• Parse inherited CL_SOURCE_REGISTRY config in client using ASDF (#14).

Nicolas Hafner0.2.2 Demo Release, Gamescom & more - September Kandria Update

· 16 days ago

Big news this month: there's a new free demo release (!!), news on the Pro Helvetia grant and on Gamescom, and a lot of stuff to look at that we worked on!

0.2.2 Demo Release

There's a new demo release for Kandria that you can now get for free! If you're on our mailing list, you should have gotten a download link already. There's a lot of changes for this version since the last release in April, but let me highlight a few of the big ones:

  • Major revisions to all the dialogue and quest logic to make it flow better

  • A proper tutorial sequence to introduce the controls and the game's world

  • UI for everything, including a map, main menu, quest log, etc

  • A new fishing minigame to relax and take in the world

  • Major changes to the combat to improve the flow and feel

  • Lots and lots of bugfixes and tweaks based on user feedback. Thank you!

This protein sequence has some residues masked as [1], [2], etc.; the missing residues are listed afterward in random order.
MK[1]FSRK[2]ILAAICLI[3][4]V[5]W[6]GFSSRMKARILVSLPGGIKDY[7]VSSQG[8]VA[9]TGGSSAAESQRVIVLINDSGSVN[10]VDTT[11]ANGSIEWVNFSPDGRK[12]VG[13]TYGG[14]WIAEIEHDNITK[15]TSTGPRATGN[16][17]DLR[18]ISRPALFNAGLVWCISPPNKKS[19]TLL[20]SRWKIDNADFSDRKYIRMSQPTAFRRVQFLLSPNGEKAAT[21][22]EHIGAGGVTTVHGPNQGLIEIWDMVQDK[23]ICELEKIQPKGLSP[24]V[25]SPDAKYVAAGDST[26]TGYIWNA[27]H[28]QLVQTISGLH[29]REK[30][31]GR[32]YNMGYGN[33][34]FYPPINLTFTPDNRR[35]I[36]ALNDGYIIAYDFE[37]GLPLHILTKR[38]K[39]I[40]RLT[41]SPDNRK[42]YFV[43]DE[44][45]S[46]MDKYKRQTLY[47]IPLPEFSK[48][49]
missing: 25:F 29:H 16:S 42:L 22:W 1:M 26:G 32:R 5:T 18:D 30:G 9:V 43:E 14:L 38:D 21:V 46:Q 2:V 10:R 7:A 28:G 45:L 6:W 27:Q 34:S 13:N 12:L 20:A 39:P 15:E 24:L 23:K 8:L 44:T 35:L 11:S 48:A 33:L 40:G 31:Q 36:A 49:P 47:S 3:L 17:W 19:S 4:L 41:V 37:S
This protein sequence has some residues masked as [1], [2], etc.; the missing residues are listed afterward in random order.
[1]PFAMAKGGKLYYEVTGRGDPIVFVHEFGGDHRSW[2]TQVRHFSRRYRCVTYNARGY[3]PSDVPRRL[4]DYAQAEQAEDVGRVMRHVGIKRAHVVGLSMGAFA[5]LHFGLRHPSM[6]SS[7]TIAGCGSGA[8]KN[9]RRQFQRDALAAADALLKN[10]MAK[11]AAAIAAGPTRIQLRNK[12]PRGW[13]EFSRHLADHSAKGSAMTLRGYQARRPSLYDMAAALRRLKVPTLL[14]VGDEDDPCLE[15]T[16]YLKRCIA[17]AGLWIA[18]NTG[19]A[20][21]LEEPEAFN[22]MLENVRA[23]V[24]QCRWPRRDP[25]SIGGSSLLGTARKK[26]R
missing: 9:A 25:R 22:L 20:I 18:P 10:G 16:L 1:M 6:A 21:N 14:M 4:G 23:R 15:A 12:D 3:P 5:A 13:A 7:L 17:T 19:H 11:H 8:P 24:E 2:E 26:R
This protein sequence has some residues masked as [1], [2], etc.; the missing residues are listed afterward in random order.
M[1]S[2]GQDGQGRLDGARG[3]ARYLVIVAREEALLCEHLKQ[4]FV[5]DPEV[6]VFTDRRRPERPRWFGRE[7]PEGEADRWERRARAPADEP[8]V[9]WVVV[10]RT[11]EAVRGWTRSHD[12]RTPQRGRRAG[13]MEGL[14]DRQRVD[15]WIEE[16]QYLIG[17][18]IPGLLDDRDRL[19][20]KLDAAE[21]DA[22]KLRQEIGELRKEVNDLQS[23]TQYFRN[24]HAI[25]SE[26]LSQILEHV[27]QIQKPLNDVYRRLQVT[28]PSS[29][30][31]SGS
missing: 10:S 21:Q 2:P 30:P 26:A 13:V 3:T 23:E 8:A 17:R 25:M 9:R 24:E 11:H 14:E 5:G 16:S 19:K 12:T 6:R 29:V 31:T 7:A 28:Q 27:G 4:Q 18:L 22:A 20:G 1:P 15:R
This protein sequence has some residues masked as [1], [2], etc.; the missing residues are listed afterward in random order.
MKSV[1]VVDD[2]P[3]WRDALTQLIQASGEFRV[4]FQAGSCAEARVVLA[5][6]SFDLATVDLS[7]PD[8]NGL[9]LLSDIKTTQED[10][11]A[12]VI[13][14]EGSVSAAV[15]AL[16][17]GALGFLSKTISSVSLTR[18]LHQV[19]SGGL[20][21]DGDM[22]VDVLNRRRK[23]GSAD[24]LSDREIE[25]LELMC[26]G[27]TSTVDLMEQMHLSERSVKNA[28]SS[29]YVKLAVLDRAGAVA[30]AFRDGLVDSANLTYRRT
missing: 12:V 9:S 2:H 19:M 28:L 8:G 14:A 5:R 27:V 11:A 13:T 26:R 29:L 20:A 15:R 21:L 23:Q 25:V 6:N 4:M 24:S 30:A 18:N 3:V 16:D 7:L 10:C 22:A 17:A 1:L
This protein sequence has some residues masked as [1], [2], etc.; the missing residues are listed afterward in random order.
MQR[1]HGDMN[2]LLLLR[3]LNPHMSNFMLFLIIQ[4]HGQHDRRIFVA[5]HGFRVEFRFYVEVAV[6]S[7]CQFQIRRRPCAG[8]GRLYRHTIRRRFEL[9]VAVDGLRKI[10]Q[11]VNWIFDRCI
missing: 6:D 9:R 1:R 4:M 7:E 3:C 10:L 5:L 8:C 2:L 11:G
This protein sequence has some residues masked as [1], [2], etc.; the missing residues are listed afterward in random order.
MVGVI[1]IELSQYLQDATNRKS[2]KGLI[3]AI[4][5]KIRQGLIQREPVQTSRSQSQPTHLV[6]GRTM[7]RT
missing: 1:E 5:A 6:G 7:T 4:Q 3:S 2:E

• Custom sound effects for everything

  • Custom music, including horizontal mixing of music tracks!

The game is now not only on Steam, but also on, if you prefer to follow updates on that platform!

Again, to get the new demo, sign up here:

Pro Helvetia Grant

The Pro Helvetia Interactive Media Grant deadline was on the 1st, and we've submitted our stuff for it! I'm quite happy with the game design pitch doc that we put together, but since there's probably quite a few very capable studios applying for the grant, who knows whether we'll have any luck with it.

I'm definitely keeping my fingers crossed for it, as getting the grant would not only be very important for us financially, but also be a huge boost in confidence, to have support like that. It would also make negotiations with publishers easier, as another organisation has then already given their vote of confidence. Getting the first foot in the door like that is always the hardest!

Anyway, it'll probably take a few months before we know anything, so there's no point in worrying about the result of it now, we'll just keep on trucking in the meantime.

Gamescom, Devcom, IndieArenaBooth

So, Gamescom was this month, which took up a week with meetings and such. We've contacted a bunch of publishers and met with a few that expressed interest in Kandria as well, which is cool. I'm not expecting anything of course, competition in this area is extremely fierce, but it's nice that we're at least getting warm receptions and actual interest.